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|Ref Type||Journal Article|
|Authors||Nam AR, Kim JW, Park JE, Bang JH, Jin MH, Lee KH, Kim TY, Han SW, Im SA, Kim TY, Oh DY, Bang YJ|
|Title||Src as a Therapeutic Target in Biliary Tract Cancer.|
|Journal||Molecular cancer therapeutics|
|Abstract Text||Src, a nonreceptor tyrosine kinase, is involved in a number of cancer-related signaling pathways and aberrantly activated in biliary tract cancer (BTC). This study aimed to elucidate the potential role of Src as a therapeutic target in BTC. We tested bosutinib, an orally active c-Src/Abl kinase inhibitor, alone or in combination with cytotoxic agents using 9 human BTC cell lines: SNU-245, SNU-308, SNU-478, SNU-869, SNU-1079, SNU-1196, HuCCT1, TFK-1, and EGI-1. Of these, SNU-308 and SNU-478 were relatively sensitive to bosutinib. Bosutinib abrogated phosphorylation of Src and its downstream molecules, and significantly increased G1 cell-cycle arrest and apoptosis. Bosutinib significantly inhibited cell migration and invasion and decreased epithelial-mesenchymal transition markers. Bosutinib combined with gemcitabine or cisplatin showed synergistic antiproliferative and antimigratory effects. In addition, this combination further inhibited phosphorylation of Src and its downstream molecules and decreased epithelial-mesenchymal transition marker expression compared with bosutinib alone. We established a SNU-478 xenograft model for in vivo experiments, because SNU-478 was more tumorigenic than SNU-308. Bosutinib combined with gemcitabine or cisplatin showed significantly more potent antitumor effects than bosutinib alone. Bosutinib combined with gemcitabine further decreased Ki-67 expression and Src phosphorylation, and further increased TUNEL expression. Our data suggest that Src might be a potential therapeutic target in BTC. Bosutinib demonstrated promising antitumor activity alone or in combination with gemcitabine or cisplatin in BTC cells, which supports further clinical development in patients with advanced BTC. Mol Cancer Ther; 15(7); 1515-24. ©2016 AACR.|
|Molecular Profile||Treatment Approach|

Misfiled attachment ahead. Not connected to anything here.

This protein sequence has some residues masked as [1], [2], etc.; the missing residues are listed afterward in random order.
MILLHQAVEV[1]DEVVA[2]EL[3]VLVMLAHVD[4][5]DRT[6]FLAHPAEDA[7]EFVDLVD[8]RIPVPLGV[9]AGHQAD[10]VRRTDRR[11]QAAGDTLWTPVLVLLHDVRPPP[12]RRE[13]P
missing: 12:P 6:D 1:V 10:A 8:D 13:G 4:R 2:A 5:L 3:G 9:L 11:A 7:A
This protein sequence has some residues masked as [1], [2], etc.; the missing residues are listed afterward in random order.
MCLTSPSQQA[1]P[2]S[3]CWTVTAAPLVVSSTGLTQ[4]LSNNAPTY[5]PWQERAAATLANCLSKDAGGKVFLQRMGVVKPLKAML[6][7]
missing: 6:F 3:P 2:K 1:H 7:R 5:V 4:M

|Gene Name||Source||Synonyms||Protein Domains||Gene Description||Gene Role|
|Therapy Name||Drugs||Efficacy Evidence||Clinical Trials|
|Drug Name||Trade Name||Synonyms||Drug Classes||Drug Description|
|Gene||Variant||Impact||Protein Effect||Variant Description||Associated with drug Resistance|
|Molecular Profile||Indication/Tumor Type||Response Type||Therapy Name||Approval Status||Evidence Type||Efficacy Evidence||References|
|SRC positive||biliary tract cancer||sensitive||Bosutinib||Preclinical - Cell line xenograft||Actionable||In a preclinical study, Bosulif (bosutinib) inhibited Src signaling, resulted in cell cycle arrest and decreased invasion of biliary tract cancer cell lines in culture, and delayed tumor growth in cell line xenograft models (PMID: 27196758).||27196758|
|SRC positive||biliary tract cancer||sensitive||Bosutinib + Gemcitabine||Preclinical - Cell line xenograft||Actionable||In a preclinical study, Bosulif (bosutinib) and Gemzar (gemcitabine) synergistically inhibited Src signaling, decreased proliferation and migration of billary tract cancer cell lines in culture, and inhibited tumor growth in cell line xenograft models (PMID: 27196758).||27196758|
|SRC positive||biliary tract cancer||sensitive||Bosutinib + Cisplatin||Preclinical - Cell line xenograft||Actionable||In a preclinical study, Bosulif (bosutinib) and Platinol (cisplatin) synergistically inhibited Src signaling, decreased proliferation and migration of billary tract cancer cell lines in culture, and inhibited tumor growth in cell line xenograft models (PMID: 27196758).||27196758|